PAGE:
Senate Majority Leader Charles E. Schumer is pushing for passage of President Biden’s Build Back Better package by Christmas. The New York Democrat wants this done for obvious reasons, but he also has another pressing motive: If BBB doesn’t pass, the child tax credit, which currently ensures that most American families get a monthly check, will expire.
In a year chock full of follies and disappointments of all kinds, letting the child tax credit expire would stand out as a remarkably terrible outcome.
It’s not just that the credit has proven a revolutionary policy change that has dramatically slashed child poverty. It’s also that it has managed to unify Democrats, amid a year of factional infighting, in a way few other policies have. What’s more, this policy presents a chance to be a defining legacy item for the Democratic Party of the future.
Squandering this opportunity seems unthinkable. Yet here we are.
Once again, the main culprit is Sen. Joe Manchin III. The West Virginia Democrat is meeting with Biden on Monday, where he’s expected to air serious concerns about BBB, in particular that various of its programs (the child tax credit, universal pre-K, expanded access to health care and much more) sunset prematurely, at different times.
Manchin sees this as evidence that its “true cost” is being concealed, since there will be pressure to extend the programs. That’s nonsense — the bill’s “true cost” is whatever spending it calls for, and any extensions must be approved by future Congresses — but this is what Manchin is saying.
The BBB package would extend the expanded child tax credit for another year. The credit was expanded to lower income families as part of the covid-19 rescue package that passed earlier this year, and it now sends up to $300 per month to most families with children, beginning to phase out at higher incomes.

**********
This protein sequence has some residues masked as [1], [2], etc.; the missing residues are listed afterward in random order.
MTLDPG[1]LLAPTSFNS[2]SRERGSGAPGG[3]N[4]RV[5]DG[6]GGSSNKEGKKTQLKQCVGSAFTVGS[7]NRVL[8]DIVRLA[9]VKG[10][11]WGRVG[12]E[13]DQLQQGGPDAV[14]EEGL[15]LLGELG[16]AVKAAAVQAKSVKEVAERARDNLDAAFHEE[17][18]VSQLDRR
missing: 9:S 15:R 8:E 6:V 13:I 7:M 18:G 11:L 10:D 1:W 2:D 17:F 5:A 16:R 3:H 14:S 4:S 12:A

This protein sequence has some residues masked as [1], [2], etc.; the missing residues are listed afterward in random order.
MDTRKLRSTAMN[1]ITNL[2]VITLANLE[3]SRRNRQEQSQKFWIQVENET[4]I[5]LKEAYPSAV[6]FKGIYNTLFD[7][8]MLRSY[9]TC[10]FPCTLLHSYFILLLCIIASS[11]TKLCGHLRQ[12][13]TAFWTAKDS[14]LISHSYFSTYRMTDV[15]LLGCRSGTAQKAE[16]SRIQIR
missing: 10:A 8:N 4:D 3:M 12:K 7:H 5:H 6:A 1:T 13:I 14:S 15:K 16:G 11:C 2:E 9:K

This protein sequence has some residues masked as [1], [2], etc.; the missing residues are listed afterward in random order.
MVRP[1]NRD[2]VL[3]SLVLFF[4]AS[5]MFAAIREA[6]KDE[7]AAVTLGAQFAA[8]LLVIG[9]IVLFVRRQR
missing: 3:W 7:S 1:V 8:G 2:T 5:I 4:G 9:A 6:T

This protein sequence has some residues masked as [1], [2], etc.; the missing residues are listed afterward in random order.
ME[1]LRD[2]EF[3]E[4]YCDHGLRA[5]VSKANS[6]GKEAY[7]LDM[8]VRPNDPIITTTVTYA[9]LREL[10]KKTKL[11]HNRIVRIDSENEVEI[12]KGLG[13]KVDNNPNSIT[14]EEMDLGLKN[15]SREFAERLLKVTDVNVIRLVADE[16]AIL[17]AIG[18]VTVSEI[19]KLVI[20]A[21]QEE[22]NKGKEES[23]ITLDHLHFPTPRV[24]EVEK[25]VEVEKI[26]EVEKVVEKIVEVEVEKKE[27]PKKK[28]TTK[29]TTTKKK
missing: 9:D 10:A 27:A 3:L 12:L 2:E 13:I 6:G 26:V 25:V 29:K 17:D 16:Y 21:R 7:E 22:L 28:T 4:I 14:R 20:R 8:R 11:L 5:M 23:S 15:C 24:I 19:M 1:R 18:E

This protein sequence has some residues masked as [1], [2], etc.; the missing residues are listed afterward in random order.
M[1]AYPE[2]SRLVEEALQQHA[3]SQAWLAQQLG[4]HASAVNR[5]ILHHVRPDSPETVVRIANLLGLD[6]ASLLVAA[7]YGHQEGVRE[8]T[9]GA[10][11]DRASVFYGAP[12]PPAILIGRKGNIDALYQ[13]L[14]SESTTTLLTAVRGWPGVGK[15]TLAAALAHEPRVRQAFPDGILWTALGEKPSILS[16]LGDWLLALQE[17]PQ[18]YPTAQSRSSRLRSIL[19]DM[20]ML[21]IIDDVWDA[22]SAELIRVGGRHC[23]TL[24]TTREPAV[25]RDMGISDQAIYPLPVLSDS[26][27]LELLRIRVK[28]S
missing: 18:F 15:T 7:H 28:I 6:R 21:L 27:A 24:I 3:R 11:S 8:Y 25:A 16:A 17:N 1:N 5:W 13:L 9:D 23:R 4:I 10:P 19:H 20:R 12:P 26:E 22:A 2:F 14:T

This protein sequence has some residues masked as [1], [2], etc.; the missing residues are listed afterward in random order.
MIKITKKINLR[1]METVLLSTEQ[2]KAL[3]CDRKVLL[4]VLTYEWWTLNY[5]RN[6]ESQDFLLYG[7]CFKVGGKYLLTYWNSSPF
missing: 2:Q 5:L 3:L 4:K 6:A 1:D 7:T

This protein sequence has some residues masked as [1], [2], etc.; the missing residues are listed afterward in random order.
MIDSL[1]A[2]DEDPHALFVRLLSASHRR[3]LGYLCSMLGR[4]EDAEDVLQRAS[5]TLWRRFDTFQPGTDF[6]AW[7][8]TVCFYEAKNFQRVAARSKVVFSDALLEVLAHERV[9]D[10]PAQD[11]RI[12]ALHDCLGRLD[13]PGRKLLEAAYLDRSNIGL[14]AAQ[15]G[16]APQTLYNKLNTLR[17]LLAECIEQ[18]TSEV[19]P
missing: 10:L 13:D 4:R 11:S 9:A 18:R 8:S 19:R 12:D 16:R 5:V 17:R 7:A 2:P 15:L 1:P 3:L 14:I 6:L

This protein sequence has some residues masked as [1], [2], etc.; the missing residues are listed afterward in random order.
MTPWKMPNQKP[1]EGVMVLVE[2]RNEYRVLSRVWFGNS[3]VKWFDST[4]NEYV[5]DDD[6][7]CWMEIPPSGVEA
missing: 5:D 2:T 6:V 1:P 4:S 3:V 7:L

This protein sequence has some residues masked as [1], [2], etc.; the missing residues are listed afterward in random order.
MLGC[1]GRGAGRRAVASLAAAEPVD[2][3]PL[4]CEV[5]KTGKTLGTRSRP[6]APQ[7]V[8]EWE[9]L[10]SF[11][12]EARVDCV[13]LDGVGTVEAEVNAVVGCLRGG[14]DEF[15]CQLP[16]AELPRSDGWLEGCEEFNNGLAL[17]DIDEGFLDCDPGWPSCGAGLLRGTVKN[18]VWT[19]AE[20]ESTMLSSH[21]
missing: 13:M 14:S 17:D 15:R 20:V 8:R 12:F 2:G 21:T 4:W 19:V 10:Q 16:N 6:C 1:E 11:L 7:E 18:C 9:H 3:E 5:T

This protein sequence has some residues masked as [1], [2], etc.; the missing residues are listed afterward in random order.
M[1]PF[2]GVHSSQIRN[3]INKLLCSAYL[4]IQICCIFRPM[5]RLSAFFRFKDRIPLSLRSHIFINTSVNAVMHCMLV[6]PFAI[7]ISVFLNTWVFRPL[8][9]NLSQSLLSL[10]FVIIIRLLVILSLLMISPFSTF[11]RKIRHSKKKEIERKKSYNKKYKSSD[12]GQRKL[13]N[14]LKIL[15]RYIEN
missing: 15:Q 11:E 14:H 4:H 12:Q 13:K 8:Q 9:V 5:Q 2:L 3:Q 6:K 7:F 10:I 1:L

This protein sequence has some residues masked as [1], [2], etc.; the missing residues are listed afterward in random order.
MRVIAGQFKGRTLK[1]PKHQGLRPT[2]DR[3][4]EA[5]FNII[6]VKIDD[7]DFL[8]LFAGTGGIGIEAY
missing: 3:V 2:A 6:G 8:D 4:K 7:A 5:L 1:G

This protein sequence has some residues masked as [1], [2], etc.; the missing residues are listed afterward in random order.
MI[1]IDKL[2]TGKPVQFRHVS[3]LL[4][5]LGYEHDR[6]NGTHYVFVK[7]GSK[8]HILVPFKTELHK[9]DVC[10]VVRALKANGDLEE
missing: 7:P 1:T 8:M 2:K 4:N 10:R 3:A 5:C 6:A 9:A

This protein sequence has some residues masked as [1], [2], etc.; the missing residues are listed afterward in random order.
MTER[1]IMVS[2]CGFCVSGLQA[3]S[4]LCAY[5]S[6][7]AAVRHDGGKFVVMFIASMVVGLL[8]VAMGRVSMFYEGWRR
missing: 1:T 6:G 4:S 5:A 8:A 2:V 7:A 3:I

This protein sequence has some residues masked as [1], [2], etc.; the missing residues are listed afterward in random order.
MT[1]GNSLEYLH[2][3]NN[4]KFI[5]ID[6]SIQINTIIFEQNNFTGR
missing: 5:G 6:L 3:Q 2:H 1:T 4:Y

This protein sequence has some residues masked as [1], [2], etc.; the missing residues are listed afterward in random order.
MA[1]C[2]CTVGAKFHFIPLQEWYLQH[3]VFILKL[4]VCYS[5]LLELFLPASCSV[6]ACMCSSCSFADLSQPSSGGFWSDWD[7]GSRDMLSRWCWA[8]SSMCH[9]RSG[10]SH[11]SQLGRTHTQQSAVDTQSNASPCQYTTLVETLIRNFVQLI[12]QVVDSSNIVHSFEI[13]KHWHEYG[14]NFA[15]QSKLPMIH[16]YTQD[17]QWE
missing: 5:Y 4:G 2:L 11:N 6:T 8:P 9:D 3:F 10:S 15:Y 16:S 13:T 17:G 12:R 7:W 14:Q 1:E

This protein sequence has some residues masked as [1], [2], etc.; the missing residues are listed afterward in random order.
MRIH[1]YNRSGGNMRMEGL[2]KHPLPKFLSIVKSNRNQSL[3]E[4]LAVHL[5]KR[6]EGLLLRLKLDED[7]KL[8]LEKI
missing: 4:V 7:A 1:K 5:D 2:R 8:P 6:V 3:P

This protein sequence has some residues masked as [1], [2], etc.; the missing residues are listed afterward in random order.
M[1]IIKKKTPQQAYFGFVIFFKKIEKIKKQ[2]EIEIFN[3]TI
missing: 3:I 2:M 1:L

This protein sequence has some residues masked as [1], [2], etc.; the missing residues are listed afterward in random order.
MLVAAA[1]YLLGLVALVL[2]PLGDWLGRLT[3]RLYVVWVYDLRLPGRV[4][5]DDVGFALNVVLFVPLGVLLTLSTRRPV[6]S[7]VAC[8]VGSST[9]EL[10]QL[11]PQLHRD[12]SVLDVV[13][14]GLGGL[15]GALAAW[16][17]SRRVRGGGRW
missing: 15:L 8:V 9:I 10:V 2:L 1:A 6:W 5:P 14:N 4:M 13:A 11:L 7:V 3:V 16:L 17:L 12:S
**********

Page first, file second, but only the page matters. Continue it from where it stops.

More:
If BBB does not pass by the end of the year, that expansion of the credit will expire. That would be awful, both substantively and politically.
For one thing, amid a year of intense factional fighting among Democrats, the credit was one policy that could unite them. It has a long pedigree as something championed by both progressives and moderates in the party.
Indeed, moderate House Democrats, including ones in difficult districts, see the credit as beneficial to their reelection hopes, putting them in sync with progressives who see it as a plus for the party overall.
Note that Rep. Suzan DelBene (D-Wash.), who heads the moderate New Democrat Coalition, is sounding the alarm to her party about the credit expiring if BBB isn’t done this year. As DelBene told Politico: “I want to make sure everybody’s keenly aware there are consequences of waiting.”
Democratic strategist Simon Rosenberg is even more blunt about the damage Manchin could end up doing.
“Given the broad support of the child tax credit in the Democratic family, and that it has already been successfully implemented, it’s hard to believe that a single senator would force a process to allow this program, of all programs, to expire in the coming days,” Rosenberg told me. “From a policy and political vantage point it seems reckless.”
The child tax credit is good politics for Democrats in all kinds of ways. It has great promise as a weapon against child poverty, but it also disproportionately benefits rural, nonmetropolitan areas, helping diffuse attacks on the party as the redoubt of coastal elites.
And the expanded child tax credit highlights GOP opposition to helping ordinary Americans with great clarity: It’s a pro-family policy, yet Republicans uniformly oppose its current expansion.
Interestingly, this whole affair doesn’t map neatly on to conventional battle lines in our politics. Not only does this Democratic policy help boost red state America; here is a case where Manchin’s opposition threatens and angers moderate and centrist Democrats as much as progressives.
“It really comes down to Manchin against the world,” Samuel Hammond, director of poverty and welfare policy at the Niskanen Center, told me.
On top of all this, Hammond notes, the child tax credit has the potential to become a defining pillar for the Democratic Party, in a manner perhaps similar to Social Security in the last century.
“Letting this program lapse is squandering a chance for the Democratic Party to cement a lasting legacy,” Hammond said.
If the expanded child tax credit expires and BBB passes early next year, its payments can be made retroactively. But still, the headlines about its expiration seem imperative to avoid (another way Democrats are really at Manchin’s mercy). And then there’s the worst case scenario: If BBB doesn’t pass and it expires, it’s hard to overstate what a terrible loss that would be.